Comcast Cable Communications, LLC v. OpenTV, Inc. et al

Filing 81

ORDER GRANTING 43 MOTION TO DISMISS; GRANTING IN PART 44 MOTION TO STAY, DISMISS, OR TRANSFER; AND DENYING 45 MOTION TO ENJOIN by Judge Alsup. Amended Pleadings due by 3/27/2017. (whalc2, COURT STAFF) (Filed on 3/13/2017)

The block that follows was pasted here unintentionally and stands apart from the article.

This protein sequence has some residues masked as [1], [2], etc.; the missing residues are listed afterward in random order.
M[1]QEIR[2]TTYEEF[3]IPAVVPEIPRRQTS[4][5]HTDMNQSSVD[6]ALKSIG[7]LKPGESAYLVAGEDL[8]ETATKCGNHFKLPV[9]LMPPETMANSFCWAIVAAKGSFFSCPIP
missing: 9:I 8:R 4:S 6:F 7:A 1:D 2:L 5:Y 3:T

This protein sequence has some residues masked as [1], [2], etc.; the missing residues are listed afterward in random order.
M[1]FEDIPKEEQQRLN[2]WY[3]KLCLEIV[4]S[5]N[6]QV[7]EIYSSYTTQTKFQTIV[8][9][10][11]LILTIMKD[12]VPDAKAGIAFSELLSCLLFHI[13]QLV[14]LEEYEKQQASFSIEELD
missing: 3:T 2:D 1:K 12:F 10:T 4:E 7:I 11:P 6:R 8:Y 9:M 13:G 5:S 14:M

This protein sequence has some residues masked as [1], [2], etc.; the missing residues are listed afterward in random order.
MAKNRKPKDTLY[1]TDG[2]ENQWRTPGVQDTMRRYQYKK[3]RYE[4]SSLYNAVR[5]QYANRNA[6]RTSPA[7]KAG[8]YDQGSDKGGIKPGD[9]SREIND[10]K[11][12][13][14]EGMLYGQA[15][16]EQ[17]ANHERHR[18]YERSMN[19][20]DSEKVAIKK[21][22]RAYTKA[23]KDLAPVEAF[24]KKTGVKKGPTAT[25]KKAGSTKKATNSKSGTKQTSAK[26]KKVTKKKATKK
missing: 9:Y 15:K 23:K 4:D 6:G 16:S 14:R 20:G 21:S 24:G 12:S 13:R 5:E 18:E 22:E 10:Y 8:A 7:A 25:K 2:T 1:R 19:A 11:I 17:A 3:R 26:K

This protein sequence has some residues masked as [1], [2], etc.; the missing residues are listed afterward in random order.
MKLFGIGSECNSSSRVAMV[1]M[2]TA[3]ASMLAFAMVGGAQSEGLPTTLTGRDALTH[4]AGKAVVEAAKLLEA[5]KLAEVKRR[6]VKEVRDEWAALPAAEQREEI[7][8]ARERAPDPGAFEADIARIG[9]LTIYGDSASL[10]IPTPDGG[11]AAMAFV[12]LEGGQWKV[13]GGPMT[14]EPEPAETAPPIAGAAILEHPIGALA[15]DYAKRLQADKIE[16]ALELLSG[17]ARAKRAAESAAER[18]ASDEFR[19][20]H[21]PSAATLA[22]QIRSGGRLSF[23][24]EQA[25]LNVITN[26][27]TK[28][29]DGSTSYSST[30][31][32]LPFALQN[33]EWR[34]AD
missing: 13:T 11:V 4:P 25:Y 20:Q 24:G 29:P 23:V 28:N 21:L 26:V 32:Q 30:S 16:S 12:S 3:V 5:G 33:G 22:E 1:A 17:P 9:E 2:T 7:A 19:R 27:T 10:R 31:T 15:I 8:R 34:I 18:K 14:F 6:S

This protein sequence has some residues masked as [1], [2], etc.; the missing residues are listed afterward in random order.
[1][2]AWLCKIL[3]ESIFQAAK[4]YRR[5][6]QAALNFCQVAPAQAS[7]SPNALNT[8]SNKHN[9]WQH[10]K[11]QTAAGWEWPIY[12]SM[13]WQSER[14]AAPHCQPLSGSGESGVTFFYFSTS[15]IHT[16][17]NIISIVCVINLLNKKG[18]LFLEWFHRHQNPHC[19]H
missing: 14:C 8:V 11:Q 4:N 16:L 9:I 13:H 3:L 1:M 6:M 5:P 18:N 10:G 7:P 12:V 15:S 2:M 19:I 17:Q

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1 2 3 4 5 6 IN THE UNITED STATES DISTRICT COURT 7 FOR THE NORTHERN DISTRICT OF CALIFORNIA 8 9 11 For the Northern District of California United States District Court 10 COMCAST CABLE COMMUNICATIONS, LLC, Plaintiff, 12 13 No. C 16-06180 WHA ORDER GRANTING MOTION TO DISMISS; GRANTING IN PART MOTION TO STAY, DISMISS, OR TRANSFER; AND DENYING MOTION TO ENJOIN v. 14 OPENTV, INC., and NAGRAVISION SA, 15 Defendants. / 16 17 18 INTRODUCTION In this patent infringement action, defendants move to dismiss counts one through ten of 19 the amended complaint, and separately to stay, dismiss, or transfer counts 11 through 13 of the 20 amended complaint to the Eastern District of Texas. Plaintiff moves to enjoin proceedings in 21 the Eastern District of Texas. Defendants’ motion to dismiss is GRANTED; defendants’ motion 22 to stay, dismiss, or transfer is GRANTED IN PART; and plaintiff’s motion to enjoin is DENIED. 23 24 STATEMENT The following facts are taken from the amended complaint unless otherwise specified. 25 Plaintiff Comcast Cable Communications, LLC, is a Delaware company with its principal place 26 of business in Pennsylvania. Comcast provides video, Internet, and voice services under the 27 XFINITY brand to both residential and business customers. OpenTV, Inc., is a Delaware 28 corporation with its principal place of business in San Francisco, California. Nagravision SA is a Swiss company with its principal place of business in Switzerland; within the United States, 1 its principal place of business is in El Segundo, California. Both OpenTV and Nagravision are 2 subsidiaries of Kudelski SA, a Swiss firm. Together, OpenTV and Nagravision own the 13 3 patents at issue (Dkt. No. 24 at 1–2). 4 Kudelski and its subsidiaries have a history of monetizing their patent rights through litigation. Examples include prior patent infringement actions filed against Netflix, Inc., in 6 December 2012; Apple Inc. in April 2014 and May 2015; Verizon Communications, Inc., in 7 October 2015; and Hulu LLC in March 2016. Other examples include actions for declaratory 8 judgment of non-infringement filed against Kudelski and its subsidiaries by Yahoo! Inc. in 9 January 2016 and Time Warner Cable, Inc., in May 2016, based on allegations that Kudelski 10 and its subsidiaries had threatened litigation for purported patent infringement (id. at 3–4, 7). 11 For the Northern District of California United States District Court 5 On October 1, 2015, Clay Gaetje, Vice President for Licensing at Kudelski, emailed 12 David Marcus, Comcast’s Chief Patent Counsel, “to start a dialogue about the licensing of 13 Kudelski’s patent portfolio to certain aspects of Comcast’s pay television and over-the-top 14 video services.” (Comcast describes this technology collectively as relating to its set-top 15 boxes.) Following some correspondence between the two sides, on November 12, 2015, Gaetje 16 sent Marcus a PowerPoint presentation titled, “Introductory Information Requested by 17 Comcast” that described Kudelski’s patent portfolio and highlighted “15 representative patents, 18 covering most aspects of Comcast’s video delivery and advertising services” (id. at 4–5). 19 The November 2015 presentation dedicated two slides to each “representative” patent. 20 The first slide listed basic information about the patent, including its inventors, priority date, 21 expiration date, “Summary of Technology” (a summary of the patent’s function), “Claim 22 Mapping” (a list of Comcast products or services accused of infringing the patent), and 23 “Exemplary Relevance” (a summary of how the patent allegedly worked in the accused 24 Comcast products or services). The second slide recited a specific claim of the patent 25 (ostensibly one allegedly met by the accused Comcast products or services) (Dkt. No. 24-2).1 26 27 28 1 The 15 representative patents included 6,148,081 (“the ‘081 patent”), 7,661,117 (“the ‘117 patent”), 7,243,139 (“the ‘139 patent”), 7,669,212 (“the ‘212 patent”), 7,900,229 (“the ‘229 patent”), 6,006,256 (“the ‘256 patent”), 5,907,322 (“the ‘322 patent”), 7,028,327 (“the ‘327 patent”), 6,799,328 (“the ‘328 patent”), 6,345,389 (“the ‘389 patent”), 6,725,461 (“the ‘461 patent”), 7,069,579 (“the ‘579 patent”), 6,985,586 (“the 2 1 The 15 representative patents identified in the November 2015 presentation did not 2 translate perfectly into the array of patents at issue in this action. On January 28, 2016, Judge 3 Edward Davila found that claims of the ‘081 patent were invalid. OpenTV, Inc. v. Apple Inc., 4 No. 5:15-cv-02008-EJD, 2016 WL 344845 (N.D. Cal. Jan. 28, 2016) (Judge Edward Davila). 5 At a meeting between Marcus and Gaetje on the same day, and in anticipation of Judge Davila’s 6 ruling, defendants withdrew the ‘081 patent from their lineup. At that same meeting, 7 defendants also indicated they did not intend to further discuss patents ‘117, ‘212, ‘256, ‘579, or 8 ‘768. While presenting to Comcast representatives at the January 2016 meeting, however, 9 defendants also introduced for the first time patent 6,530,082 (“the ‘082 patent”), another patent 11 For the Northern District of California United States District Court 10 purportedly infringed by Comcast’s products or services (Dkt. No. 24 at 6). On October 26, 2016, Comcast filed the instant action. The original complaint sought 12 declaratory judgment of non-infringement as to patents ‘082, ‘139, ‘229, ‘322, ‘327, ‘328, ‘389, 13 ‘461, ‘586, and ‘595 (Dkt. No. 1). Then, on December 5, 2016, Nagravision sued Comcast in 14 the Eastern District of Texas for allegedly infringing three additional patents from Kudelski’s 15 portfolio — 8,356,188 (“the ‘188 patent”), 7,725,720 (“the ‘720 patent”), and 7,725,740 (“the 16 ‘740 patent”). In response, on December 27, 2016, Comcast amended its complaint in the 17 instant action to include claims for declaratory judgment of non-infringement as to patents ‘188, 18 ‘720, and ‘740 as well (Dkt. No. 24 at 1, 7). 19 On January 26, the parties filed the instant motions. Defendants move to dismiss counts 20 one through ten of the amended complaint — corresponding to the ten patents carried over from 21 defendants’ November 2015 presentation and challenged in Comcast’s original complaint (Dkt. 22 No. 43). Defendants also move to stay, dismiss, or transfer counts 11 through 13 of the 23 amended complaint to the Eastern District of Texas (Dkt. No. 44). Comcast opposes both 24 motions and moves to enjoin proceedings in the Eastern District of Texas (Dkt. No. 45). This 25 order follows full briefing and oral argument. 26 27 28 ‘586 patent”), 6,895,595 (“the ‘595 patent”), and 6,018,768 (“the ‘768 patent”). 3 1 2 3 ANALYSIS 1. DEFENDANTS’ MOTION TO DISMISS COUNTS ONE THROUGH TEN. Defendants move to dismiss counts one through ten of the amended complaint for 4 failing to state a claim under Rule 12(b)(6). Both sides acknowledge that, following the 5 abrogation of Form 18 on December 1, 2015, Bell Atl. Corp. v. Twombly, 550 U.S. 544 (2007), 6 and Ashcroft v. Iqbal, 556 U.S. 662 (2009), set forth the applicable pleading standard under 7 Federal Rule of Civil Procedure 8 (Dkt. Nos. 43 at 1, 53 at 1). Under that standard, “To survive 8 a motion to dismiss, a complaint must contain sufficient factual matter, accepted as true, to 9 ‘state a claim to relief that is plausible on its face.’” Iqbal, 556 U.S. at 678 (citing Twombly, 550 U.S. at 570). Although a court deciding a motion to dismiss must accept as true all factual 11 For the Northern District of California United States District Court 10 allegations in the complaint, it is not bound to accept as true legal conclusions couched as 12 factual allegations. Thus, “Threadbare recitals of the elements of a cause of action, supported 13 by mere conclusory statements, do not suffice.” Ibid. 14 15 Here, counts one through ten in Comcast’s amended complaint all follow the same format. Count eight, quoted in full below, is an illustrative example (Dkt. No. 24 at 15–16): 16 89. 17 90. Comcast has not infringed and does not infringe any claim of the ‘327 Patent, either directly or indirectly, literally or under the doctrine of equivalents, including by providing, making, using, offering for sale, or selling its Xfinity TV Anywhere or services accused of infringement in the November 12, 2015, presentation. For example, the accused services do not meet at least the limitation of “determining, using an electronic program guide, an interactive application associated with a broadcast program.” 18 19 20 21 22 23 24 Paragraphs 1-88 are incorporated herein by reference. 91. As set forth above, an actual controversy exists between Comcast and Defendants with respect to infringement of the ‘327 Patent and this controversy is likely to continue. Accordingly, Comcast desires a judicial determination and declaration of the respective rights and duties of the parties with respect to the ‘327 Patent. 25 26 92. Such a declaration is necessary and appropriate at this time in order that the parties may ascertain their respective rights and duties with respect to the matters set forth above. 27 Paragraphs 89, 91, and 92 use boilerplate language repeated for each of counts one through ten 28 and contribute no factual allegations (except by incorporating prior allegations by reference). 4 1 The crux of our inquiry is therefore paragraph 90 and its counterparts in other counts, each of 2 which follows essentially the same format but plugs in specific information for (1) the patent 3 number, (2) the name of the accused products or services, (3) the date of the presentation that 4 accused said products or services of infringement, and (4) the limitation allegedly not met by 5 the accused products or services. 6 Comcast also points out that the amended complaint incorporates by reference November 2015 presentation (Dkt. No. 53 at 9). That incorporation, however, adds little to the 9 allegations described above. The amended complaint alleges that defendants asserted some 10 patents and declined to assert others at the January 28 meeting, but says nothing further as to 11 For the Northern District of California allegations about the January 2016 presentation, as well as the attached slides from the 8 United States District Court 7 any specific claims or accused products or services (see Dkt. No. 24 at 6). For each asserted 12 patent, the November 2015 presentation summarizes what the patent does, identifies accused 13 products or services, and quotes a relevant claim. It does not, however, explain how any 14 accused product or service meets the claim limitations of a corresponding patent (see Dkt. No. 15 24-2). In short, neither presentation incorporated by reference in the amended complaint 16 significantly bolsters the factual allegations set forth in the actual counts of non-infringement. 17 Defendants claim such allegations are insufficient under Twombly/Iqbal because they 18 fail to state any facts about how the accused products or services actually work. Thus, 19 defendants contend, the amended complaint contains no factual, non-conclusory allegations 20 from which to infer that an accused product or service fails to meet at least one limitation at 21 issue (Dkt. No. 43 at 6–9). 22 Comcast responds that allegations identifying (1) the asserted patent, (2) the accused 23 products or services, and (3) at least one limitation not met by said products or services are 24 sufficient under Twombly/Iqbal (Dkt. No. 53 at 8–10). This order disagrees and concludes that, 25 under Twombly/Iqbal, the complaint must contain factual allegations sufficient to show how or 26 why a claim limitation is not met. 27 Neither the Supreme Court nor our court of appeals has had occasion to apply 28 Twombly/Iqbal to a non-infringement claim in a patent case following the abrogation of Form 5 1 18. As the undersigned has observed in another case prior to the abrogation of Form 18, 2 however, inasmuch as a pleading seeking declaratory judgment of non-infringement is the 3 “mirror image” of a pleading asserting claims of infringement, both are subject to the same 4 pleading standard. PageMelding, Inc. v. ESPN, Inc., No. C 11–06263 WHA, 2012 WL 5 3877686, at *2 (N.D. Cal. Sept. 6, 2012). With that in mind, a recent Federal Circuit decision 6 applying the Twombly/Iqbal standard to a complaint for joint patent infringement is instructive. 7 In Lyda v. CBS Corp., the plaintiff asserted four claims disclosing methods for receiving 2016). The operative complaint asserted “eight nearly identical counts of infringement,” each 10 of which alleged “the participation of people under the control or direction of an independent 11 For the Northern District of California and processing audience responses to televised programs. 838 F.3d 1331, 1334–35 (Fed. Cir. 9 United States District Court 8 contractor engaged by the Defendant.” For example, the operative complaint alleged that the 12 defendant’s independent contractors directed “unnamed third parties” to test audience voting 13 operations by using cell phones to send text messages. Id. at 1336. The district court dismissed 14 the complaint under Rule 12(b)(6), concluding that the plaintiff failed to “establish which of 15 Defendants’ alleged practices constitutes infringement” or “demonstrate any connection 16 between the alleged infringing activities and his patent claims.” Id. at 1337. 17 The Federal Circuit agreed. It construed the operative complaint as setting forth a 18 theory of joint infringement, which required that “performance of every [claim] step [be] 19 attributable to Defendants.” The operative complaint did not, however, “contain factual 20 allegations relating to how the independent contractors directed or controlled the unnamed third 21 parties,” nor did it “allege any relationship between the Defendants and the unnamed third 22 parties . . . in a way that the actions of these unnamed third parties should be attributed to 23 Defendants.” It thus contained “no allegations . . . that [could] form the basis of a reasonable 24 inference that each claim step was performed by or should be attributed to Defendants.” Id. at 25 1340 (emphasis added). In short, the operative complaint in Lyda did not satisfy Twombly/Iqbal 26 because it stated in conclusory terms that the defendant’s conduct constituted joint infringement 27 28 6 1 but failed to set forth sufficient factual allegations showing how the defendant’s conduct 2 constituted joint infringement.2 Here, similarly, the amended complaint must go beyond only stating in conclusory terms 3 4 that each accused product or service meets the elements of non-infringement and must also set 5 forth factual allegations showing how each accused product or service specifically does not 6 meet at least one claim limitation, such that it does not infringe the asserted patent (or showing 7 how or why the asserted patent is invalid). To return to the example of count eight, it is 8 impossible to infer from the amended complaint even a general idea of what the Xfinity TV 9 Anywhere or services are, much less how they fail to meet the limitation of “determining, using an electronic program guide, an interactive application associated with a 11 For the Northern District of California United States District Court 10 broadcast program” (see Dkt. No. 24 at 15–16). Again, count eight is representative of counts 12 one through ten, all of which similarly lack adequate factual allegations to support inferences of 13 non-infringement.3 14 The amended complaint itself shows that Comcast can adequately plead a non- 15 infringement claim under Twombly/Iqbal, because counts 11 through 13 do adequately plead 16 non-infringement claims. For example, count 12 alleges (Dkt. No. 24 at 18 (emphasis added)): 17 [B]ecause in Comcast Set-Top Boxes the accused root key is not used to decrypt an Entitlement Management Message key, Comcast Set-Top Boxes do not meet at least the limitation “[m]ethod for generating a root key . . . wherein the root key is used to allow decryption of transmission key, the transmission key allowing secure communication between the secure module and a management center.” 18 19 20 21 Counts 11 and 13 similarly contain factual allegations that, accepted as true, support the 22 inference that each of Comcast’s accused products or services therein do not meet at least one 23 claim limitation in the corresponding asserted patent. The amended complaint itself thus 24 25 26 27 2 The Federal Circuit recognized that the abrogation of Form 18 did not actually affect Lyda because that case took place prior to December 1, 2015. Nonetheless, because the Federal Circuit construed the operative complaint as setting forth a theory of joint, as opposed to direct, infringement, Twombly/Iqbal applied to the plaintiff’s claims for relief. Lyda, 838 F.3d at 1337–39 & n.2. 3 28 On the other hand, when defendants inevitably assert their own counterclaim for infringement, Twombly/Iqbal will also require them to plead factual allegations sufficient to show how or why Comcast’s accused products and services meet each and every claim limitation therein. 7 1 effectively highlights by contrast Comcast’s inadequate pleading of counts one through ten. 2 The simple fact is that Comcast knows how its own products and services work and can easily 3 show in its pleadings how, specifically, a single claim limitation is absent from each accused 4 product or service. It must comply fully with the requirements of Twombly/Iqbal as to all 5 counts, including counts one through ten. 6 In their briefing, both sides cite in support of their respective positions numerous district 7 court decisions applying Twombly/Iqbal — with apparently disparate results — in patent cases. 8 While it would be redundant and unnecessary to discuss each one, this order briefly addresses 9 two decisions relied upon by Comcast during oral argument, neither of which alters the outcome 11 For the Northern District of California United States District Court 10 of this order. In Rain Gutter Pros, LLC v. MGP Mfg., LLC, Judge Ricardo Martinez denied the 12 defendant’s motion for judgment on the pleadings under Rule 12(c) as to two claims for 13 declaratory judgment of non-infringement, stating, “[the plaintiff] has identified one of its 14 products and the claim elements from both asserted patents that it believes are missing. The 15 Court finds this adequate to allege plausible non-infringement claims.” 55 F. Supp. 3d 1330, 16 1336 (W.D. Wash. 2014) (citations omitted). Perhaps such allegations were adequate in Rain 17 Gutter, where the operative complaint actually described the accused product — one far simpler 18 than Comcast’s accused products and services here — and incorporated a detailed explanation 19 of how it worked before identifying specific missing claim limitations like “vertical leg” and 20 “first leg” that required little additional explanation. But insofar as Rain Gutter stands for the 21 broad proposition that mere identification of an accused product or service and recitation of an 22 asserted claim limitation — coupled with a conclusory assertion that the former does not meet 23 the latter — satisfies Twombly/Iqbal, this order respectfully disagrees. Rain Gutter actually 24 dismissed four other claims for declaratory judgment of invalidity and patent misuse because 25 the plaintiff failed to allege actual facts to support those legal positions. Ibid. Twombly/Iqbal 26 does not require less of claims for declaratory judgment of non-infringement. As stated, this 27 order concludes such claims must plead sufficient facts from which the reader could at least 28 plausibly infer why or how a claim limitation is not met. 8 1 In Avago Techs. Gen. IP (Singapore) PTE Ltd. v. Asustek Comput., Inc., Judge Edward “nothing about Twombly and Iqbal suggests that a patent infringement complaint that largely 4 tracks the language of the claims to allege infringement is insufficient per se. Here, the 5 allegations are not as conclusory as that formerly permitted under Form 18 and has sufficient 6 specificity to provide at least some notice to ASUS. Moreover, this District generally has not 7 required detailed infringement theories until the time that infringement contentions are served, 8 which is typically several months after a complaint has been filed.” Nos. 15-cv-04525-EMC, 9 16-cv-00451-EMC, 2016 WL 1623920, at *4 (N.D. Cal. Apr. 25, 2016) (Judge Edward Chen). 10 First, while Avago rejected the notion that “a patent infringement complaint that largely tracks 11 For the Northern District of California Chen denied the defendant’s motion to dismiss a claim for patent infringement, stating, 3 United States District Court 2 the language of the claims to allege infringement is insufficient per se” (emphasis added), it did 12 not endorse the very different proposition — suggested by Comcast here — that a patent 13 infringement (or non-infringement) complaint that only tracks the language of the asserted 14 claims is sufficient per se. Second, and as Judge Chen noted, the operative complaint in Avago 15 contained more than conclusory allegations that merely tracked the language of the asserted 16 claims. Comcast’s amended complaint here, by contrast, does not. Third, insofar as Avago’s 17 reference to our Patent Local Rules is echoed in Comcast’s argument based on said rules, that 18 point is addressed below. 19 Comcast also contends the amended complaint is sufficient under Twombly/Iqbal 20 because, given that defendants “initiated the dispute underlying the Complaint and identified 21 both the patent claims and Comcast’s products and services described in the Complaint,” they 22 “cannot reasonably argue” that the amended complaint does not provide fair notice (Dkt. No. 53 23 at 10). This order disagrees. True, Twombly describes Rule 8(a)(2) as requiring “only a short 24 and plain statement of the claim showing that the pleader is entitled to relief, in order to give the 25 defendant fair notice of what the . . . claim is and the grounds upon which it rests.” 550 U.S. at 26 555 (quotations omitted). By discussing the purpose of the rule, however, Twombly did not 27 obviate the requirement set forth in the plain text of the rule itself — that a pleading must 28 contain “a short and plain statement of the claim showing that the pleader is entitled to relief.” 9 1 Nor did Twombly carve out an exception to Rule 8 for situations where the defendant has “fair 2 notice” of the claims at issue from a source other than the pleading. 3 Comcast further contends that requiring factual allegations about how the accused 4 products and services work, and how they relate to the asserted patents, would be inconsistent 5 with Patent Local Rules 3-1 and 3-4, which — according to Comcast — “do not require such 6 details at the pleading stage” (Dkt. No. 53 at 13). Comcast’s reliance on these rules is 7 misplaced. First, PLR 3-1 and 3-4 do not speak to pleading requirements, and in any case 8 cannot supersede the Federal Rules of Civil Procedure. Second, neither defendants’ motion nor 9 this order suggests that Comcast needs to disclose infringement contentions (and supporting documentation) as required by PLR 3-1, or invalidity contentions (and supporting 11 For the Northern District of California United States District Court 10 documentation) as required by PLR 3-4, at the pleading stage where Comcast needs to plead 12 only one plausible basis for declaratory judgment of non-infringement. Contrary to Comcast’s 13 suggestion, there is no reason why requiring compliance with Rule 8 and Twombly/Iqbal would 14 necessitate such a result. Indeed, Comcast’s own adequate pleading of counts 11 through 13 — 15 without necessitating any disclosures pursuant to our Patent Local Rules — belies its argument. 16 In short, counts one through ten of the amended complaint fail to allege facts sufficient 17 to support inferences of non-infringement under Twombly/Iqbal. Defendants’ motion to dismiss 18 said counts under Rule 12(b)(6) is therefore GRANTED, subject to the last paragraph of this 19 order. To be clear, to plead a claim for declaratory judgment of non-infringement, Comcast 20 needs only to allege facts sufficient to support one plausible basis therefor. By pleading only 21 one, it will not waive any additional arguments based on, e.g., invalidity or additional claim 22 limitations not met by the accused products or services. 23 2. 24 DEFENDANTS’ MOTION TO STAY, DISMISS, OR TRANSFER COUNTS 11 THROUGH 13. After Comcast filed its complaint here as to counts one through ten, defendants sued 25 Comcast in the Eastern District of Texas, asserting the ‘188, ‘720, and ‘740 patents. Comcast 26 then amended its complaint here to add in counts 11 through 13 implicating those patents. 27 Defendants move to stay, dismiss, or transfer counts 11 through 13 of the amended 28 complaint to the Eastern District of Texas. Resolution of this dispute “presents a question 10 1 sufficiently tied to patent law” that it is governed by the law of the Federal Circuit. See 2 Illumina, Inc. v. Qiagen NV, No. C 16-02788 WHA, 2016 WL 3902541, at *2 (N.D. Cal. July 3 19, 2016) (citing Futurewei Techs., Inc. v. Acacia Research Corp., 737 F.3d 704, 708 (Fed. Cir. 4 2013)). “When two actions that sufficiently overlap are filed in different federal district courts, 5 one for infringement and the other for declaratory relief, the declaratory judgment action, if 6 filed later, generally is to be stayed, dismissed, or transferred to the forum of the infringement 7 action.” Futurewei, 737 F.3d at 708. Application of this principle is “generally a matter for a 8 district court’s discretion, exercised within governing legal constraints.” Ibid. 9 Here, there is no dispute that counts 11 through 13 in this action — added on in the amended complaint — mirror the earlier claims in the Texas action, and the parties in the two 11 For the Northern District of California United States District Court 10 actions are substantially similar. The crux of the parties’ disagreement is whether counts 11 12 through 13 involve substantially the same issues as counts one through ten, which Comcast had 13 asserted in its original complaint here before defendants filed the Texas action. Counts one 14 through ten, defendants say, involve “different areas of technology” from counts 11 through 13. 15 Specifically, according to defendants, counts one through ten implicate “user experience” while 16 counts 11 through 13 implicate “security,” i.e., user access to copyrighted digital content (Dkt. 17 No. 44 at 8–13). Thus, defendants contend, different core subjects are involved. 18 Comcast does not directly dispute defendants’ allegations regarding differences between 19 the “user experience” technology underlying counts one through ten, and the “security” 20 technology underlying counts 11 through 13 (see, e.g., Dkt. No. 55 at 7–8). Instead, Comcast 21 responds that all counts in the amended complaint concern its set-top boxes. Specifically, 22 Comcast points out that, on January 26, defendants filed a complaint with the United States 23 International Trade Commission alleging that Comcast’s set-top boxes infringe two patents 24 implicated in Comcast’s original complaint and one patent added in Comcast’s amended 25 complaint. That defendants accuse one Comcast product of infringing both groups of patents, 26 Comcast contends, shows that all 13 counts in this action involve substantially the same issues, 27 such that it should be deemed the first-filed action as to all 13. 28 11 1 Comcast relies too much on the ITC proceedings to show substantial similarity between 2 the 13 counts. The set-top boxes in question are complex bundles of technology, as the 3 numerous patents at issue in this matter indicate, and the fact that the same Comcast product is 4 accused of infringing multiple patents is informative but not dispositive. Otherwise, different 5 groups of patents — no matter how numerous or distinct their underlying technologies — 6 would never be litigated in different forums as long as they manifest in the same complex end 7 product. Comcast’s approach would require one judge to serve as a national patent examiner 8 for all patents asserted against a single end product. Such a result would be untenable. This 9 case, for example, is complicated enough without absorbing additional patents on the mere basis that said patents are part of the same sophisticated end product. 11 For the Northern District of California United States District Court 10 During oral argument, Comcast also pointed to overlap between the ‘586 patent 12 implicated in count five and the ‘720 patent implicated in count 11 to show that the patents in 13 the Texas action substantially overlap with the patents in our case. At best, however, Comcast 14 showed that out of ten patents originally at issue in our case, only one even arguably references 15 “security” in a manner that overlaps with some language from a patent in the Texas action. 16 This “overlap” is simply too tangential and attenuated to sweep into the ambit of Comcast’s 17 original complaint the entire universe of what defendants describe as “security” patents. The 18 similarities Comcast pointed out between phrases in the ‘586 and ‘720 patents are therefore 19 inadequate to support Comcast’s position. 20 If the Eastern District of Texas transfers its overlapping claims here, then we will 21 manage somehow to roll those additional claims into the mix in our case. Meanwhile, all 22 proceedings herein as to counts 11 through 13 — based on the ‘188, ‘720, and ‘740 patents — 23 are STAYED pending proceedings in the Texas action. Defendants’ motion to stay, dismiss, or 24 transfer is therefore GRANTED IN PART. 25 3. 26 COMCAST’S MOTION TO ENJOIN PROCEEDINGS IN THE EASTERN DISTRICT OF TEXAS. Comcast urges this Court to exercise its discretion to enjoin the Texas action. See 27 Kerotest Mfg. Co. v. C-O-Two Fire Equipment Co., 342 U.S. 180, 185–86 (1952) (if a party 28 charged with patent infringement sues first for declaratory relief, “subsequent suits against him 12 1 by the patentee can within the trial court’s discretion be enjoined pending the determination of 2 the declaratory judgment suit”). As stated, the Court declines to exercise its discretion to 3 combine the Texas action with this one, and instead leaves it up to the Eastern District of Texas 4 to decide whether defendants’ claims should be transferred to this district. Moreover, it seems 5 presumptuous for Comcast to think it deserves an injunction requiring all issues to be resolved 6 here (rather than some in Texas) when it itself has failed to properly state claims for relief. If 7 Comcast wished to anchor the entire controversy in this district, then it should have, as an initial 8 matter, properly pled its own complaint here. It has yet to do so. Accordingly, Comcast’s 9 motion to enjoin the Texas action is DENIED. CONCLUSION 11 For the Northern District of California United States District Court 10 Subject to the foregoing, defendants’ motion to dismiss counts one through ten is 12 GRANTED; defendants’ motion to stay, dismiss, or transfer counts 11 through 13 is GRANTED 13 IN PART; 14 15 and plaintiff’s motion to enjoin is DENIED. Plaintiff may file a second amended complaint by MARCH 27 AT NOON. Defendants must file their answer and counterclaim by APRIL 10 AT NOON. 16 17 IT IS SO ORDERED. 18 19 Dated: March 13, 2017. WILLIAM ALSUP UNITED STATES DISTRICT JUDGE 20 21 22 23 24 25 26 27 28 13